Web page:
We know that Kidnap won’t be bringing large audiences to theaters. Just by looking at the poster, you can safely assume that it’s not the kind of movie that will get a ton of attention or even good reviews. After watching it myself, I can’t say that it deserves either one of those things, but I will point out that you’ll see worse movies this year and anytime in the future. Then again, there’s a chance that you won’t be entertained as much from some of the top-notch movies that will be released as you are when watching this unbelievable B movie extravaganza.
The story is a simple one that tells the tale of a desperate mother (Halle Berry) trying to do whatever she can to get her son back from kidnappers. What started out as an attempt to create a joyous day turns into a period of fear that sees her enter a high speed chase to keep up with the people who have taken her only child. From there, her fear can only build as she’s tested in a way that few in life could ever be.
When looking at what Kidnap is and how much it was made for, it’s understandable why the award winning actress would be so crucial to the movie. Without her, it probably doesn’t get made. Halle Berry isn’t a great actress by any means, and through much of the earliest parts of Kidnap, it appeared like they made a mistake in casting her. The film was taking itself somewhat seriously at this point and I felt like she was actually holding it back from being an inventive thriller.
Her performance up until this point is certainly what hurts it the most, but things drastically changed out of nowhere. What started out as a missed opportunity to make a great little thrill ride thanks to her turned into something totally insane. Once that occurs, the casting of Hale Berry actually made even more sense. And I’m not saying any of this to insult her believe or not. I actually appreciate that she tries as hard as she does in this movie. While she isn’t very good and it will ultimately be for nothing, she takes it seriously and gives her all.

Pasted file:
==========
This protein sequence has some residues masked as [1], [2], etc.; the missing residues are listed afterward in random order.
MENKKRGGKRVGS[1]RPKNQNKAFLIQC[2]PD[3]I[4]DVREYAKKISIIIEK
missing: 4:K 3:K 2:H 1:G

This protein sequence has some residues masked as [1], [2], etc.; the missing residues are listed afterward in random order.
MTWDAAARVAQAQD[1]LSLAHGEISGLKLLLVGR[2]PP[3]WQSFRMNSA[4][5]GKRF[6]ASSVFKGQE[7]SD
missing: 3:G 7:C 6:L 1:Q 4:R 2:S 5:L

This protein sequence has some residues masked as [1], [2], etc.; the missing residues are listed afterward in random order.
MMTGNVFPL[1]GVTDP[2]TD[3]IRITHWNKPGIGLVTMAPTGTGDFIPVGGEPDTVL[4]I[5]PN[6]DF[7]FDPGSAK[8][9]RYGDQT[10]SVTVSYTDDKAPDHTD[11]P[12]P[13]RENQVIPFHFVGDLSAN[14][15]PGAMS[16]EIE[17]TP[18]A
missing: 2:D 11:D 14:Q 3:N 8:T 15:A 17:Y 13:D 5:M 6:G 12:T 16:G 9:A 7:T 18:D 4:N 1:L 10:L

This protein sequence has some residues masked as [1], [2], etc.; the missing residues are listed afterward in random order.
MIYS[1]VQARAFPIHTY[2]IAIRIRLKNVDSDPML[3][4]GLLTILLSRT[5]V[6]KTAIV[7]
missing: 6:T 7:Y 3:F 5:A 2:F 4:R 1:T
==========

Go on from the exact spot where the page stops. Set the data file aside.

Anyway, to put it all into perspective, I’ll say that Kidnap is what would happen if the Lifetime network made their own version of a Fast and Furious movie. But instead of having a buff street racing mechanic at its center, it would feature a suburban soccer mom blasting her way through traffic. To completely imitate that, all they needed to do was talk about family more and have her joined by a few other soccer moms slicing through traffic along with her. Yeah, I definitely wasn’t expecting anything like this to take place, but a part of me is glad that this is the direction that it went in.
Kidnap starts off fast and gets crazy as we find out that the van that she’s driving is just as invincible as anything Dominic Toretto and the rest of his “family” has ever driven. Not only is her van indestructible, she herself is as unbreakable as many of the superheroes that we see in movies these days. Due to my love for realism in most cases, I would usually see this as a negative in something like this. However, you can’t help but have fun with it. There’s not much in here that’s worth anything here, but it’s hard not to have a good time watching this thing.
On that level, this movie works better than I thought it would. It’s something you could watch in the theater, but it would feel almost wrong if you don’t watch it at home since it feels kind of like a movie you might watch at three in the morning as you battle a bad case of insomnia. On the other hand, if for some reason you decide to see it in theaters, see it with as many of your friends as possible. That way, you can laugh together and have a blast talking about what it is you just saw.
In reality, I don’t think there will be too many people interested in seeing this. Seeing as how it’s the kind of movie you can’t take seriously and isn’t really being promoted, I can certainly understand why. However, if you do give this a chance, you likely won’t regret it even if you end up thinking that it’s terrible. Although I wouldn’t be able to completely disagree, I still had fun with it and don’t regret checking it out at least once.
Director: Luis Prieto
Jason Winston George
Film Length: 81 minutes
Release Date: August 4, 2017
Distributor: Aviron Pictures
- Score - 6/106/10